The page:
Sunday, May 24, 2009

The Needs Of The Many

STAR TREK II: THE WRATH OF KHAN, which roared into theaters in the summer of 1982 (perhaps the last truly great movie summer we'll ever see), remains the best STAR TREK film ever made.  This spinoff of the first-season episode "Space Seed" finds superman Khan Noonian Singh (Ricardo Montalban) escaping from a barren prison planet and seeking revenge against the man who had exiled him there fifteen years previously, Admiral James T. Kirk (William Shatner).

Set several years after the events of STAR TREK: THE MOTION PICTURE and more than a decade after the end of the TV show's original "five-year mission," STII opens with an exciting sequence on what looks like the bridge of the starship Enterprise in which young half-Vulcan cadet Saavik (Kirstie Alley in her first major film) is unable to defend herself against three Klingon vessels, resulting in the ship's destruction and the apparent deaths of her crew, including Mr. Spock (Leonard Nimoy) and Dr. McCoy (DeForest Kelley).  It turns out the disaster was merely a training exercise under the tutelage of Spock and the observation of Kirk, now manning a desk at Starfleet Command in San Francisco.  It's Kirk's birthday, presumably his 50th, which prompts the gift of reading spectacles from his old friend McCoy.

The Enterprise, captained by Spock and only set for a short training cruise for the benefit of its very green rookie crew, is suddenly ordered into action when mysterious troubles occur on the Regula 1 space station, a scientific outpost run by Dr. Carol Marcus (Bibi Besch) and her son David (Merritt Butrick).  Marcus and her team have been developing the top-secret Genesis Device, amazing technology able to create life from scratch, to turn a completely dead rock of a planet into one blooming with water, plants and everything needed to sustain human existence.  In the wrong hands, Genesis could be a devastating weapon, one capable of destroying entire civilizations.  Those "wrong hands", in this case, belong to Khan, festering with obsession since his banishment to Ceti Alpha V and, later, the death of his wife (originally one of Kirk's crew, Marla McGivers, played in "Space Seed" by Madlyn Rhue).  Although Khan, who has captured a starship and imprisoned its crew, has possession of Genesis, his ultimate goal is vengeance ("He tasks me, and I shall have him.") against Kirk, leading to a cat-and-mouse "dogfight" within the Mutara nebula and the death of Kirk's closest friend.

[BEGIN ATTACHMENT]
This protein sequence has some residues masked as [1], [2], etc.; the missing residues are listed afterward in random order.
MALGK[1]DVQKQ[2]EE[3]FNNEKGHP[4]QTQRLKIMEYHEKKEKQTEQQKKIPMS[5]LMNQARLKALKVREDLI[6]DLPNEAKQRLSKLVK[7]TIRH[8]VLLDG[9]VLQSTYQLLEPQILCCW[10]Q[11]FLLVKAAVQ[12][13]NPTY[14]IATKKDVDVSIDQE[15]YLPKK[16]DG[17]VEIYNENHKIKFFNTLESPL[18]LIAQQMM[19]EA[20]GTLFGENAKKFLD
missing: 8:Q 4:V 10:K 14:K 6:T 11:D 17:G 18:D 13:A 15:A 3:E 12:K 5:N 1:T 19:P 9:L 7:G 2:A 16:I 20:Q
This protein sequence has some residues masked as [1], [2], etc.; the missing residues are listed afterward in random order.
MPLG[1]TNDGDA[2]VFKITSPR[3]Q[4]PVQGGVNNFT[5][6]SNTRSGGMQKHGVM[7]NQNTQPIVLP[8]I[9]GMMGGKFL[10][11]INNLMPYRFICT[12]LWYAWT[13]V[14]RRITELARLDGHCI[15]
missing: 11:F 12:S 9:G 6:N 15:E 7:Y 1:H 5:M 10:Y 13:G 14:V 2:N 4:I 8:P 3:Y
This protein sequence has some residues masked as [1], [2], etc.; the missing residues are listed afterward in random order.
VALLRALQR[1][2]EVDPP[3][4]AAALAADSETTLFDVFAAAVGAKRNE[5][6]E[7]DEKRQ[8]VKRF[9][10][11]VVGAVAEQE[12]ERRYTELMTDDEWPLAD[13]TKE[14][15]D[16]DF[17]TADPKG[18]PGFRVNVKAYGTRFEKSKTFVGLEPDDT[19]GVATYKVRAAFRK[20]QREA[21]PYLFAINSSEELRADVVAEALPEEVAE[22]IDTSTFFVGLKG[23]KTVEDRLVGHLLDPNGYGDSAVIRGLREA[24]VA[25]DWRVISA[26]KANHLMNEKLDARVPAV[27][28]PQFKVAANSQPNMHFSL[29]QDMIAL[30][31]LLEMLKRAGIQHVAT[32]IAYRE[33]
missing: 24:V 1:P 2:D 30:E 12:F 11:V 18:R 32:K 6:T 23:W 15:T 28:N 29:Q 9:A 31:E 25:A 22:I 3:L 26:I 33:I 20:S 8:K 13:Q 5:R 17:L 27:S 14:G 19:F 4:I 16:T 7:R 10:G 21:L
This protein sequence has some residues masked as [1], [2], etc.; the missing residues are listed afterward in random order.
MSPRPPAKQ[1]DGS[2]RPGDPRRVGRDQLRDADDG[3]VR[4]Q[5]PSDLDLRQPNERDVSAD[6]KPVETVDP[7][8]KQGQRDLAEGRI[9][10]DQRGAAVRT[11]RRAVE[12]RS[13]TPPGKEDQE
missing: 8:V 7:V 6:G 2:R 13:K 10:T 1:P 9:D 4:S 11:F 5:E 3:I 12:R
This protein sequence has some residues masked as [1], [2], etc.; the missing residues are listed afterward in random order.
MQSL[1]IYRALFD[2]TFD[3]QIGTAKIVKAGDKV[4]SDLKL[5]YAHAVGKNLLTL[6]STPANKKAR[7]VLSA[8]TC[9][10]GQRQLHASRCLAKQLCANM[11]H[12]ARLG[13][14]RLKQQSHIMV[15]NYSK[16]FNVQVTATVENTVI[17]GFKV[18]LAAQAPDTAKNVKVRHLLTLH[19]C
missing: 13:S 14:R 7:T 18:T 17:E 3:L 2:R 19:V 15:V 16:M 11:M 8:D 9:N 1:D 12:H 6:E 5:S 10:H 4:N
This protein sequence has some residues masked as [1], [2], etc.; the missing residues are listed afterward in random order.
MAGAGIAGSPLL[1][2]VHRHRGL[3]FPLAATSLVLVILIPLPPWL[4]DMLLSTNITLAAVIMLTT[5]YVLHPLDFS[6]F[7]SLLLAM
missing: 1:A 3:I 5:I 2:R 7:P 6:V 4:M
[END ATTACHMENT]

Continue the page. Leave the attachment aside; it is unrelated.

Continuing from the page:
After the lumbering STAR TREK: THE MOTION PICTURE, Paramount handed the reins of its potentially profitable franchise to a new executive producer, Harve Bennett, who had successfully run several hit TV shows, including THE SIX MILLION DOLLAR MAN (TREK creator Gene Roddenberry was removed from day-to-day decision making and credited as "executive consultant").  Although neither Bennett, writer Jack B. Sowards, nor director Nicholas Meyer (TIME AFTER TIME) had ever been involved with STAR TREK in any of its incarnations, this turned out to be to the film's benefit, since they were able to bring fresh thinking to the projects and weren't saddled with preconceived notions of how TREK was "supposed to be".  Perhaps their best decision was upping the action content, and, indeed, STII is the fastest paced and most violent of the series.  Another smart decision came about when Nimoy was hesitant to return as Spock, perhaps the series' most popular character.  Bennett was able to coax Nimoy back into the fold by promising to kill Spock off, believing that no actor could resist performing a dramatic death scene.  When word of Spock's death leaked to the fans, it spawned a heap of publicity that, whether or not the fans approved of the idea, couldn't help but benefit the film's release.